If you haven’t yet made wellness resolutions for the new year, today may be the perfect day to begin. Those who resolve to exercise more and eat healthier in order to lose weight may not fully appreciate the cardiovascular benefits of physical activity. Yes, exercise does burn calories, which along with a healthy diet and portion control can help one reach and maintain a healthy weight. A regular exercise routine also modifies or controls many of the risk factors linked to less than optimal cardiovascular health. Similar to the increased risk of developing heart disease due to smoking and high cholesterol and blood pressure, a sedentary lifestyle lacking sufficient physical activity can double the heart disease fatality risk. As well, studies have shown that those who exercise regularly are less likely to suffer a sudden heart attack or other life-threatening cardiac event.

Consistent exercise strengthens the heart and all the muscles of the body. Regular physical activity increases the efficiency of the heart muscle, allowing for a slower more effective heartbeat. Exercise stresses the body, but continued training allows the body to adapt and become conditioned to the stress. During exercise, cardiac output significantly increases to provide oxygenated blood to the muscles, as well as oxygen and nutrients to the brain and other vital organs. As the cardiovascular system strengthens, blood pressure becomes more stabilized and physical fitness and endurance improve. Exercise also allows for better blood flow in the small blood vessels around the heart that can become clogged with fatty deposits. Regular moderate exercise can both lower unhealthy LDL cholesterol levels and raise healthy HDL levels, resulting in overall improved cholesterol levels.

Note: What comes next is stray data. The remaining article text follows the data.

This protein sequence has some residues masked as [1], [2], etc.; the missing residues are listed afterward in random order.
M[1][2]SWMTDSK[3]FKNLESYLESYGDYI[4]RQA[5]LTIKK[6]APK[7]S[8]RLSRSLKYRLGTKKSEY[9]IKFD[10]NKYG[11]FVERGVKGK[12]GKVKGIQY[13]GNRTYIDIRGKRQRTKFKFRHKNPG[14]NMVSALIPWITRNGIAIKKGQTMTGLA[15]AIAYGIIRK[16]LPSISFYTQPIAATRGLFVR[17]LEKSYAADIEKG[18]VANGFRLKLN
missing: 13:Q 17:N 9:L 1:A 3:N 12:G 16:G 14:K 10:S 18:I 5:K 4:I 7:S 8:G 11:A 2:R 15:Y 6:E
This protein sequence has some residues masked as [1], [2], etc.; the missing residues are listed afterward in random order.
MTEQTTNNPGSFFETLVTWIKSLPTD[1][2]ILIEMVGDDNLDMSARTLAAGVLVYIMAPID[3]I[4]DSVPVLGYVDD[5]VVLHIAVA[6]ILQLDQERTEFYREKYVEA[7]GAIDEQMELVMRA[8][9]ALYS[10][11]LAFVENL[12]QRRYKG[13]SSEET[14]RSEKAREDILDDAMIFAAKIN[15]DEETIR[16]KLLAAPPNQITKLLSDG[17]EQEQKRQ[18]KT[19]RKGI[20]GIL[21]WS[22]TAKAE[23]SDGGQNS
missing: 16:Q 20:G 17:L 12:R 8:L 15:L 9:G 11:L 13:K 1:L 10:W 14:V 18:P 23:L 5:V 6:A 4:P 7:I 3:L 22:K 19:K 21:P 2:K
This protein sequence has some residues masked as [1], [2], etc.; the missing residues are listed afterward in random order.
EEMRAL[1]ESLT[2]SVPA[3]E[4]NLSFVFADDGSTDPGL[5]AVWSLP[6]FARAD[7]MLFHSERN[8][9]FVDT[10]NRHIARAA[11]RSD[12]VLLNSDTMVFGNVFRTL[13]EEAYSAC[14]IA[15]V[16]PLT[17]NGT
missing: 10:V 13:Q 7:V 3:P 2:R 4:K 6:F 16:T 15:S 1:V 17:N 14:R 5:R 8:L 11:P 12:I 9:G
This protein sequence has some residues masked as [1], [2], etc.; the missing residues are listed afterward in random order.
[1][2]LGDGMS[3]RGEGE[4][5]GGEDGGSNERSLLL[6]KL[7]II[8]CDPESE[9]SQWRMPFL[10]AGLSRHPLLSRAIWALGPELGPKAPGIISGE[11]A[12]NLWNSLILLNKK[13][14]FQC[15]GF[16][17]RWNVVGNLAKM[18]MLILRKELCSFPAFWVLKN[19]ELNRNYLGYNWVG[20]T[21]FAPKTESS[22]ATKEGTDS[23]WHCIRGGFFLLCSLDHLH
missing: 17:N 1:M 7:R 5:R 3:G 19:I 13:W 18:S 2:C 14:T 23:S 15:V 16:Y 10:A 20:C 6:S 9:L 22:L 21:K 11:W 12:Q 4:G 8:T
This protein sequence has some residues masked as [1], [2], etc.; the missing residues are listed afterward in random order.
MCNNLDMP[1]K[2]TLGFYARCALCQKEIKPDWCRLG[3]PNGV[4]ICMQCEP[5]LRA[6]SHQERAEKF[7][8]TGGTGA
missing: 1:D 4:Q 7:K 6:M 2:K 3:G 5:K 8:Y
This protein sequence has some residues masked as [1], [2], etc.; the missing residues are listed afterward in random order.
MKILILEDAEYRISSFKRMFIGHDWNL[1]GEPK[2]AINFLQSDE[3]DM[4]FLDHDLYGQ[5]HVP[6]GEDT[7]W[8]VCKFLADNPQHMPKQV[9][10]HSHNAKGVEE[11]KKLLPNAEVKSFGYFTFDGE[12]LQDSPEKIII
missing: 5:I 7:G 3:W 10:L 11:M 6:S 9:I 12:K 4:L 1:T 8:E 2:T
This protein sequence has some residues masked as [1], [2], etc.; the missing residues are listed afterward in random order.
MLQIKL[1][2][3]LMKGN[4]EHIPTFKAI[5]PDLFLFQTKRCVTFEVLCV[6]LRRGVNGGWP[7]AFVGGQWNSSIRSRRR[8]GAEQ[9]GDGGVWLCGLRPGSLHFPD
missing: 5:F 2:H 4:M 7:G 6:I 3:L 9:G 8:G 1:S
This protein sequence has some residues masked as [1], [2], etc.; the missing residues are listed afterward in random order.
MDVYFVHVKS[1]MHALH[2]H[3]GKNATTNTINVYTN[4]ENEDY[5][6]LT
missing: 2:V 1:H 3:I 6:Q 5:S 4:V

For exercise to be effective, it needs to raise the heartbeat. Experts agree that 30 minutes of moderate intensity aerobic activity most days of the week will improve cardiac and overall health. Cardio fitness measures how well the body performs during moderate to high intensity activity for an extended period of time. Overall fitness refers to the relationship between the cardiovascular, respiratory and skeletal systems, as all must work together efficiently to increase fitness. Those new to exercise can start slowly and do whatever they can manage, as even five minutes of activity is helpful. Improving cardio fitness takes time, commitment and effort. However, consistency builds both energy and endurance, while also improving mood and lowering chronic disease risks.